"I thought it had a chance, definitely. I had a good look at it and right before it was about to hit the rim I thought it wasn't going in but it was close, there's no doubt about that."

On playing for a team like Duke that many people like and dislike...
"I think a lot of people maybe dislike Duke but I think there's a lot of people that like Duke also. For as many fans as some other schools have, I think we have just as many or more. But what comes with that is people disliking us. I'm used to that, whether it be going places and people talking about you negatively, that's something that comes with the territory."

On how Duke has benefited him as far as wanting a career at the next level...
"I've played with a lot of great players during my career there already. I've played with a couple of pros. Day in and day out in practice, you're going up against really good players so it prepares you for the next level from that standpoint. I went against Gerald Henderson for three years in practice and he's with the Bobcats now. Things like that, it just prepares you for how good players are at this level."

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Championship Caliber
Two Former NCAA Champions Workout for the Bucks
By Brett Winkler

The Bucks 1971 NBA championship banner hangs on the north side of the gymnasium at the Cousins Center. Adorning the banner is the old buck caricature, wearing a sweater that proudly displays a capital letter `B' across its chest, nonchalantly spinning a basketball while watching over the June 2 workouts. Above it, with just enough imperfection to reveal that the letters were individually hand-cut, the words "World Champions" earn deserved prominence. The words are a reminder of the main objective, a reminder of what the Bucks hope to achieve. With each workout, the Bucks seek the players who will help them accomplish that championship goal.

It helps, then, to bring in players who have raised a banner themselves, as was the case with two of the prospects Wednesday.

Jon Scheyer (6-5, 190, senior) helped Duke win its first title since 2001 with a thrilling victory over Butler to cap the 2010 NCAA Tournament, while Deon Thompson (6-8, 245, senior) became a champion the previous year when North Carolina topped Michigan State.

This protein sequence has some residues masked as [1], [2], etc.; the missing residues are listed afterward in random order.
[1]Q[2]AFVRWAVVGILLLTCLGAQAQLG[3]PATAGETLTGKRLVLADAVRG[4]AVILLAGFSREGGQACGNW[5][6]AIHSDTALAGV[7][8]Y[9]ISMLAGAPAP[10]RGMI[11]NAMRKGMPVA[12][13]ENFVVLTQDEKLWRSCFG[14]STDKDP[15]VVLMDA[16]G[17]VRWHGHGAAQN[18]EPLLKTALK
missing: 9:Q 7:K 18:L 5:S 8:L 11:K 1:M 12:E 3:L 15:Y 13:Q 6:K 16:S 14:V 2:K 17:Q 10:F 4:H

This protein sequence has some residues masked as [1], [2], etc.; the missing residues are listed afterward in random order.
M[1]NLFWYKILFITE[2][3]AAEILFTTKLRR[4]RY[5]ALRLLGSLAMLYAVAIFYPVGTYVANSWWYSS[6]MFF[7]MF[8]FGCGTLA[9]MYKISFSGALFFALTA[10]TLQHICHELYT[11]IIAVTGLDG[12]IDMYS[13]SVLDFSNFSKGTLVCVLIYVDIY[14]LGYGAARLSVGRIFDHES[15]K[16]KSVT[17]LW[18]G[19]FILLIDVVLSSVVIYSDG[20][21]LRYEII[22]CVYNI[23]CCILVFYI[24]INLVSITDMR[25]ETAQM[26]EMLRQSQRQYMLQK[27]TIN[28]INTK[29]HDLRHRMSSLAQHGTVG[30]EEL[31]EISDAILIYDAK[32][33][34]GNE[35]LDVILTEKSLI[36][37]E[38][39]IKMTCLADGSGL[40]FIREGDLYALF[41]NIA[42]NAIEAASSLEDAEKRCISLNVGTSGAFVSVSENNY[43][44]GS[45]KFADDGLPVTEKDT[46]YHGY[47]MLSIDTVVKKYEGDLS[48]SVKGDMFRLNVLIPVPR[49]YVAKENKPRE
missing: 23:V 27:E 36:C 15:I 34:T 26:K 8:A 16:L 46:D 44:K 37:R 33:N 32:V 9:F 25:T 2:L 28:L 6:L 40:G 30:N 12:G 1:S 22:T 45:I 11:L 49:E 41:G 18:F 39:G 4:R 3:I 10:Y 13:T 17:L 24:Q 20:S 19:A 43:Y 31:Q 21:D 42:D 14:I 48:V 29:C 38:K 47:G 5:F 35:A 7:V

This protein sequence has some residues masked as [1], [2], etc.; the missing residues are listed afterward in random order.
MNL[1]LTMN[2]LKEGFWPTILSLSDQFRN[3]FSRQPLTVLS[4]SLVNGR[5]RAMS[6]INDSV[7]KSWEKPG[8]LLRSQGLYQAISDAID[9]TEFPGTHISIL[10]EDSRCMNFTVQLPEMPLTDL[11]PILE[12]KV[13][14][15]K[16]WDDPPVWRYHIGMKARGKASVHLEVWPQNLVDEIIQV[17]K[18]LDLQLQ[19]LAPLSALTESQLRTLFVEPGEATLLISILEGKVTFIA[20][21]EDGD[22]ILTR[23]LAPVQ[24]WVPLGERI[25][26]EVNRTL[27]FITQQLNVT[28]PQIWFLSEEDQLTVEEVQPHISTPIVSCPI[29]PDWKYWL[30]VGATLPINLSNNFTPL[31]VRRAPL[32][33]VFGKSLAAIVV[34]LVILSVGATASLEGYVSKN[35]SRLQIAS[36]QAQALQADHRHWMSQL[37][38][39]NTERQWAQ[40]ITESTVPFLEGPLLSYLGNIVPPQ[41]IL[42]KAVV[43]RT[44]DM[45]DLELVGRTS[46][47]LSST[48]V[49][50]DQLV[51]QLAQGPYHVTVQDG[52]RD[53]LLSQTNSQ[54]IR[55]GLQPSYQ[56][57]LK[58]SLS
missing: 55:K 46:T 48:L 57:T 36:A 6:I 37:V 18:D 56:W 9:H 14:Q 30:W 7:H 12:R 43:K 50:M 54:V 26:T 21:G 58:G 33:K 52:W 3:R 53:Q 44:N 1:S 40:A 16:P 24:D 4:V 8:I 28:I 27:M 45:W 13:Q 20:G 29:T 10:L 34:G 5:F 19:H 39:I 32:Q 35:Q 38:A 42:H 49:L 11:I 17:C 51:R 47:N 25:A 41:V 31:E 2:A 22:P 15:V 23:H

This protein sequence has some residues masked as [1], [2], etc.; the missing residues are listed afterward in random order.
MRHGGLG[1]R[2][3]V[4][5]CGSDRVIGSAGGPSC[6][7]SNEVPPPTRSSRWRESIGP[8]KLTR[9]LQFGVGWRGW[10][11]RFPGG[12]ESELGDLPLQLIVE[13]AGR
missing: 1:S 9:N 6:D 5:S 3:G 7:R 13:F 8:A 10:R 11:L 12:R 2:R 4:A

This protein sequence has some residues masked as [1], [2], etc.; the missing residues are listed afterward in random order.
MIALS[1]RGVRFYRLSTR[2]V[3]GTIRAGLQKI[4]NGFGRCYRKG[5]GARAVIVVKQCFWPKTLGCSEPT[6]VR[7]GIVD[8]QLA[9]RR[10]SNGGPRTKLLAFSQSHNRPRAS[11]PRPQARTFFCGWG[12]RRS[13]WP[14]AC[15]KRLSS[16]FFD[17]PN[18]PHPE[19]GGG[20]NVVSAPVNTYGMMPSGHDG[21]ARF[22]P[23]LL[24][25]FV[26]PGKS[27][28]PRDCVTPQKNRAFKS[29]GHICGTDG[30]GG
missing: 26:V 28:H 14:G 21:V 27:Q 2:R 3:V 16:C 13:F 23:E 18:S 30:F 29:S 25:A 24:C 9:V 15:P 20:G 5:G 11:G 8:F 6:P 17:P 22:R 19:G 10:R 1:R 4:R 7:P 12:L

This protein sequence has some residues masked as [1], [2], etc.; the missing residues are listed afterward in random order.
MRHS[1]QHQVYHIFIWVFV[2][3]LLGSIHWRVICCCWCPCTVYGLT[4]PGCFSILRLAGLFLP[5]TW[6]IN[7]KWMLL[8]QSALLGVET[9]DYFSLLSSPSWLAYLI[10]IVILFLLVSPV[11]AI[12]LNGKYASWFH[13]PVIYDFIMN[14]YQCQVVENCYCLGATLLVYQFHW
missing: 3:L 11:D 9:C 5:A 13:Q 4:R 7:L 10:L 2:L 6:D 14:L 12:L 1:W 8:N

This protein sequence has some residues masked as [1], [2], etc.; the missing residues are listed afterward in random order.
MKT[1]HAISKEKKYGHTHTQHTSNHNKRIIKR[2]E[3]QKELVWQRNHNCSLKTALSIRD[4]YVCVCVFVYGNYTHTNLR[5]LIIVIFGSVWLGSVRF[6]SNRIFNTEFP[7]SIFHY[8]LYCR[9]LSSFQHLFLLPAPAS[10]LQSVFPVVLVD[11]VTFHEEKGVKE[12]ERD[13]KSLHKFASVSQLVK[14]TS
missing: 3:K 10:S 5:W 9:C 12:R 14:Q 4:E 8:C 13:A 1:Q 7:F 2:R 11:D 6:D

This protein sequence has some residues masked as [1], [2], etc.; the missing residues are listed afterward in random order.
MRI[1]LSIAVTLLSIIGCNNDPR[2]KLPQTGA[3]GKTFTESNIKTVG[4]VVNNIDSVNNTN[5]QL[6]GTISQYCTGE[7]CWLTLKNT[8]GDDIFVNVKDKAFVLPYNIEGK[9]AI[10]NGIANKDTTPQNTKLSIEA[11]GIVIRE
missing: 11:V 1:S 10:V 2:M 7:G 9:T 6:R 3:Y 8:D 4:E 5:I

Three other prospects helped their teams advance past the first round of the tournament in 2010, including Wayne Chism (6-9, 246, senior), whose Tennessee squad came within a point of the Final Four, along with Gonzaga's Matt Bouldin (6-5, 224, senior) and Georgia Tech's Gani Lawal (6-9, 234, junior). And although Keith "Tiny" Gallon's (6-9, 296, freshman) Oklahoma Sooners didn't qualify for this year's tournament, he played in a national championship game in high school with Oak Hill Academy (VA).

Working out in front of a Bucks staff that directed the team to a 46-36 season and their first playoff appearance since 2006, Thompson knows that his 2009 Championship experience won't hurt his cause. In 2006, the Bucks used a second round selection on David Noel, who departed the Tar Heels the year before Thompson's freshman season after helping North Carolina to the 2005 National Title.

"It shows people that I can play on a winning team," Thompson said of his championship experience. "I think every NBA team, that's their main goal--to win a championship. To show that I can be a part of a team that wins something like that, I think that helps."

Fellow NCAA Champion Scheyer relished his opportunity to play for a title just a few months ago, an experience that he can draw upon as he prepares for the NBA.

"It was a great game and you don't get to play in many games like that," the senior guard said. "I was lucky to play in it and it's something I replay in my head from time to time."

While there was no championship game being played on Wednesday, Bucks Director of Scouting Billy McKinney was pleased with the atmosphere created by having proven winners compete against one another in the workout setting.

"I have to say that this was probably one of the best workouts we've had this year," McKinney said. "The talents were evenly matched and the competitive spirit was really great."

According to McKinney, that talent on the court Wednesday projects to mostly solid second rounders, but that doesn't mean that the players won't be major contributors on winning teams, as the Bucks own history suggests.

"I've always believed that regardless of where you're drafted in the NBA, you have to come in with a sense of urgency," McKinney said. "(Luc Richard) Mbah a Moute started for us and he was a second round pick. We had some success this year as a playoff team and we know that the expectations of what we want to achieve internally are higher, as they are with our fan base and our supporters."

To match and eventually exceed those increasingly greater expectations, the Bucks continue to do their due diligence in the pre-draft process. Milwaukee's busy week of draft workouts concludes Thursday, as six more prospects will take to the court and perform in front of Bucks personnel and, of course, in front of the 1971 NBA championship banner.